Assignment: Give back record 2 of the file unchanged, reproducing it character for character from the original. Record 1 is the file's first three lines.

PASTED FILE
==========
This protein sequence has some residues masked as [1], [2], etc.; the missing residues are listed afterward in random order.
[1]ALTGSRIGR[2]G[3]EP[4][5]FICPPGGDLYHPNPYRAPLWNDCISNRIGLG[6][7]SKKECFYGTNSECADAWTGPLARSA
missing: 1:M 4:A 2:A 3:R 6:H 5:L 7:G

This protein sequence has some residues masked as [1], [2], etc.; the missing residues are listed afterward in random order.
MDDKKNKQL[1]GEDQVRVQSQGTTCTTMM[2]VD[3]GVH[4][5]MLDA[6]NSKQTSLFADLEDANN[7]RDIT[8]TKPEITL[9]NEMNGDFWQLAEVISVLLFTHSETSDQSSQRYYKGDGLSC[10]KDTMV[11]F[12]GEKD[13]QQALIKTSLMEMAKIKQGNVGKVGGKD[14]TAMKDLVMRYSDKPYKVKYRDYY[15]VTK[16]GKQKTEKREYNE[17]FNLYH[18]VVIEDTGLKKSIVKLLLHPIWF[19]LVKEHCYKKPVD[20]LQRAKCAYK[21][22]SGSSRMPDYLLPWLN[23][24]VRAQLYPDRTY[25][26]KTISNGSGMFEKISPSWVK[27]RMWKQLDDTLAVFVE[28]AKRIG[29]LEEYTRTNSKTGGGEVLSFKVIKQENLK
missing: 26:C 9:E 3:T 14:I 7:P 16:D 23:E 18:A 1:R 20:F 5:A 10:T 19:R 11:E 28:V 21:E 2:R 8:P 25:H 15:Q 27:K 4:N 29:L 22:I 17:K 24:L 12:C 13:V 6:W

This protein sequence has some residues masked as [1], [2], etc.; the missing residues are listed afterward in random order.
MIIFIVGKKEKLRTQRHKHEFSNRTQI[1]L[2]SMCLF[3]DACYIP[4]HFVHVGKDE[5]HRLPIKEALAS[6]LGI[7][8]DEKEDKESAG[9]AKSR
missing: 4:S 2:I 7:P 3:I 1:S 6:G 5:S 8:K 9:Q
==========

This protein sequence has some residues masked as [1], [2], etc.; the missing residues are listed afterward in random order.
MDDKKNKQL[1]GEDQVRVQSQGTTCTTMM[2]VD[3]GVH[4][5]MLDA[6]NSKQTSLFADLEDANN[7]RDIT[8]TKPEITL[9]NEMNGDFWQLAEVISVLLFTHSETSDQSSQRYYKGDGLSC[10]KDTMV[11]F[12]GEKD[13]QQALIKTSLMEMAKIKQGNVGKVGGKD[14]TAMKDLVMRYSDKPYKVKYRDYY[15]VTK[16]GKQKTEKREYNE[17]FNLYH[18]VVIEDTGLKKSIVKLLLHPIWF[19]LVKEHCYKKPVD[20]LQRAKCAYK[21][22]SGSSRMPDYLLPWLN[23][24]VRAQLYPDRTY[25][26]KTISNGSGMFEKISPSWVK[27]RMWKQLDDTLAVFVE[28]AKRIG[29]LEEYTRTNSKTGGGEVLSFKVIKQENLK
missing: 26:C 9:E 3:T 14:I 7:P 16:D 23:E 18:A 1:R 20:F 5:A 10:T 19:R 11:E 28:V 21:E 2:R 8:P 25:H 15:Q 27:K 4:N 29:L 22:I 17:K 24:L 12:C 13:V 6:W